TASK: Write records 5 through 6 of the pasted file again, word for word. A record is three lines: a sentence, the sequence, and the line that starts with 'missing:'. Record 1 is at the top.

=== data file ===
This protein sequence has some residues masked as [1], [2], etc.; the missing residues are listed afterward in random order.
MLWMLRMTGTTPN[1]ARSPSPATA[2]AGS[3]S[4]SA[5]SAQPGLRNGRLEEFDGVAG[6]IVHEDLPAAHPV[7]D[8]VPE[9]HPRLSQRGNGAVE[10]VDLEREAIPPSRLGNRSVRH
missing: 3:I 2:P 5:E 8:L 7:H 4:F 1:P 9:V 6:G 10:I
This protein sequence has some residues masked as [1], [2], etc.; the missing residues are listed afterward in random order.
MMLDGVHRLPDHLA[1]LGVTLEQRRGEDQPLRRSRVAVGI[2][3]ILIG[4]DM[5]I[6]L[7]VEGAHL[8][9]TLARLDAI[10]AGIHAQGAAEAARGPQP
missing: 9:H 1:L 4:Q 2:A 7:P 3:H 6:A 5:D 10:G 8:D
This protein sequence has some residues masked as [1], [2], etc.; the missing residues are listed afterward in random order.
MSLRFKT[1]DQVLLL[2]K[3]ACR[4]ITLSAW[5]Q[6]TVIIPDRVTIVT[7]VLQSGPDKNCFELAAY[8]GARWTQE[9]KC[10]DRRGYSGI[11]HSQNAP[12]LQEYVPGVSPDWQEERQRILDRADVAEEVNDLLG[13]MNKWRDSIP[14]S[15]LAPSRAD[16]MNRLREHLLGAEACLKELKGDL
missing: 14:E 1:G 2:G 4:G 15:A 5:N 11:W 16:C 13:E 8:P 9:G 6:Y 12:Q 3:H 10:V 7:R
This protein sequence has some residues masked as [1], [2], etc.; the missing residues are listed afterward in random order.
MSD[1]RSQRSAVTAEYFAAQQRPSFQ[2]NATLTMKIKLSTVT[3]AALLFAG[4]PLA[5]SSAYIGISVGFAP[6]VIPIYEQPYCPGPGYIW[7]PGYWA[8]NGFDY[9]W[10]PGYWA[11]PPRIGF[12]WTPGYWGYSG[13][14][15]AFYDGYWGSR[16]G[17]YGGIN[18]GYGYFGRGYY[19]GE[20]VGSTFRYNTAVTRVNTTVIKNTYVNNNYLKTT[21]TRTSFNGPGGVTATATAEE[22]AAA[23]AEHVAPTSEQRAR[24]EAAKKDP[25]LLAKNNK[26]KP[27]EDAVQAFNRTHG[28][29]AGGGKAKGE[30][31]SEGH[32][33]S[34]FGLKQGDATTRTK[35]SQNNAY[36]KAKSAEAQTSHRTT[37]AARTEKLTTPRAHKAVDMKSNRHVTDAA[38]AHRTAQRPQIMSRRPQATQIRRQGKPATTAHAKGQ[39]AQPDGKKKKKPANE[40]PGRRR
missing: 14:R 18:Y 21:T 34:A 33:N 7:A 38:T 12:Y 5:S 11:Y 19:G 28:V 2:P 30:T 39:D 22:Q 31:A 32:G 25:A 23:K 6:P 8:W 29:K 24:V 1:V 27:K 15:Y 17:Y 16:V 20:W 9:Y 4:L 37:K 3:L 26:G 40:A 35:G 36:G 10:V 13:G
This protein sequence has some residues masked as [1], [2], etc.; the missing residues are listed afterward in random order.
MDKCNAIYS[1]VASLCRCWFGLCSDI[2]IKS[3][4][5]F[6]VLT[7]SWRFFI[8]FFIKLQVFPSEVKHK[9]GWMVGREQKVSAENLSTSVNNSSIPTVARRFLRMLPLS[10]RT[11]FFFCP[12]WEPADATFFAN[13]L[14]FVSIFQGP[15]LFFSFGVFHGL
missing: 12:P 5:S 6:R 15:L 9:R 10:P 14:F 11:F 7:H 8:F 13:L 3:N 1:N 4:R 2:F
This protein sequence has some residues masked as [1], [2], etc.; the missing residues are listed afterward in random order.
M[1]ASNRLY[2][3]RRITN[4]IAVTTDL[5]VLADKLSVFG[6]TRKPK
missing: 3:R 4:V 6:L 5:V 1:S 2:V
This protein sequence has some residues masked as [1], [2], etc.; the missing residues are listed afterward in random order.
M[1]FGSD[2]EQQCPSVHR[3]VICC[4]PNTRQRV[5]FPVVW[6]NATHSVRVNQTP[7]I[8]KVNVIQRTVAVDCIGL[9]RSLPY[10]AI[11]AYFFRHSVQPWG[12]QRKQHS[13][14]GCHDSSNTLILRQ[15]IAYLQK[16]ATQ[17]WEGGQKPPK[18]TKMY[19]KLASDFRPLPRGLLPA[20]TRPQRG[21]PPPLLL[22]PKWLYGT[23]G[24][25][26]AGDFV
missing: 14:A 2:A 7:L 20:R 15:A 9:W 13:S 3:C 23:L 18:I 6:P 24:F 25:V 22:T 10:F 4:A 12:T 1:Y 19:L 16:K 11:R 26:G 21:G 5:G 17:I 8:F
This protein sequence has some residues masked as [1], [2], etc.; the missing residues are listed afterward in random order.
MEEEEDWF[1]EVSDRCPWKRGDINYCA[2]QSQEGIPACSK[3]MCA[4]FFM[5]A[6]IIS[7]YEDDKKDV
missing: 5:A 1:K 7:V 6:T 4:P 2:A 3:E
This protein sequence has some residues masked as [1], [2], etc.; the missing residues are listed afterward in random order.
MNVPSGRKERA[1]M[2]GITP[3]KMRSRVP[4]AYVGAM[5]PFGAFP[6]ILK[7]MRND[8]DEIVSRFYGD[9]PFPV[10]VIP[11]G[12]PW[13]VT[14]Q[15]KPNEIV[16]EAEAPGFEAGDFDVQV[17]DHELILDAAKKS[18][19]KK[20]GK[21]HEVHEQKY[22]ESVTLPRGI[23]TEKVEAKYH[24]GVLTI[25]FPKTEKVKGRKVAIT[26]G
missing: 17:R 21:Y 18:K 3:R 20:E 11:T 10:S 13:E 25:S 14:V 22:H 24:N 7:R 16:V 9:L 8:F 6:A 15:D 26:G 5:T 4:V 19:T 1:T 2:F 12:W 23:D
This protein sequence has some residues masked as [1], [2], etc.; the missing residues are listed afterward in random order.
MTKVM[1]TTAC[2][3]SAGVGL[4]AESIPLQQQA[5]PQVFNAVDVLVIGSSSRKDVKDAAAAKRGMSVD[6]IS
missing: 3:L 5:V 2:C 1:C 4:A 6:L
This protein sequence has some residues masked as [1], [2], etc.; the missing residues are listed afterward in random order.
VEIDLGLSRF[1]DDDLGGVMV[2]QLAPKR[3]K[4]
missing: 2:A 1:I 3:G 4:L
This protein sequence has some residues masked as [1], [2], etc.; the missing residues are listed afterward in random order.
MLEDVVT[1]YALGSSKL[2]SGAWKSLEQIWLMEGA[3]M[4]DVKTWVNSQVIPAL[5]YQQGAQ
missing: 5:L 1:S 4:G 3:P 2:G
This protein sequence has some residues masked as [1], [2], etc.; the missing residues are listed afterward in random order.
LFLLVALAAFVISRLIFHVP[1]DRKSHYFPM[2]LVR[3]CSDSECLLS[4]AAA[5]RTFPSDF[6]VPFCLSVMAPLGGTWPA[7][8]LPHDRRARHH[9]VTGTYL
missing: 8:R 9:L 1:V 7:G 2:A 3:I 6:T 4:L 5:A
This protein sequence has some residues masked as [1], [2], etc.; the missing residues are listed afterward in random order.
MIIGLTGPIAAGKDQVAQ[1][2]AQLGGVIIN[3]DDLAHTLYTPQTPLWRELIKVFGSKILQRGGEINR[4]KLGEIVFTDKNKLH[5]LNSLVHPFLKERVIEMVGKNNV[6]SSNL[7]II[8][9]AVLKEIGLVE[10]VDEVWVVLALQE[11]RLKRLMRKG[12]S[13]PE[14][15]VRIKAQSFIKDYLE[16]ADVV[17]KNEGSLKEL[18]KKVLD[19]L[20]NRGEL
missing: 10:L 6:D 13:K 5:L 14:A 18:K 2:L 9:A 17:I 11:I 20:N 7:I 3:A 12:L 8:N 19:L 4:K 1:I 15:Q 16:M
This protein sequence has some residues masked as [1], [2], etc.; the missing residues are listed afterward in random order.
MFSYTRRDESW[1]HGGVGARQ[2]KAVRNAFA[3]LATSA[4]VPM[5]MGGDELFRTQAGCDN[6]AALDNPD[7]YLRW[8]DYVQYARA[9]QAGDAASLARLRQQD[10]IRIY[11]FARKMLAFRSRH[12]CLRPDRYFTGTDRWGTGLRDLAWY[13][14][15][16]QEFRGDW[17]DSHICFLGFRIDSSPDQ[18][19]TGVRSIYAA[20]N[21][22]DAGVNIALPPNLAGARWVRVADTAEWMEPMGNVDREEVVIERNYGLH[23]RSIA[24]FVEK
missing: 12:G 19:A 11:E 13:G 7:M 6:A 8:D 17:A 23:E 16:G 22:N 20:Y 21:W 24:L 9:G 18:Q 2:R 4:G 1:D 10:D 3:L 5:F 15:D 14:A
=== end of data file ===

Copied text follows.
This protein sequence has some residues masked as [1], [2], etc.; the missing residues are listed afterward in random order.
MDKCNAIYS[1]VASLCRCWFGLCSDI[2]IKS[3][4][5]F[6]VLT[7]SWRFFI[8]FFIKLQVFPSEVKHK[9]GWMVGREQKVSAENLSTSVNNSSIPTVARRFLRMLPLS[10]RT[11]FFFCP[12]WEPADATFFAN[13]L[14]FVSIFQGP[15]LFFSFGVFHGL
missing: 12:P 5:S 6:R 15:L 9:R 10:P 14:F 11:F 7:H 8:F 13:L 3:N 1:N 4:R 2:F
This protein sequence has some residues masked as [1], [2], etc.; the missing residues are listed afterward in random order.
M[1]ASNRLY[2][3]RRITN[4]IAVTTDL[5]VLADKLSVFG[6]TRKPK
missing: 3:R 4:V 6:L 5:V 1:S 2:V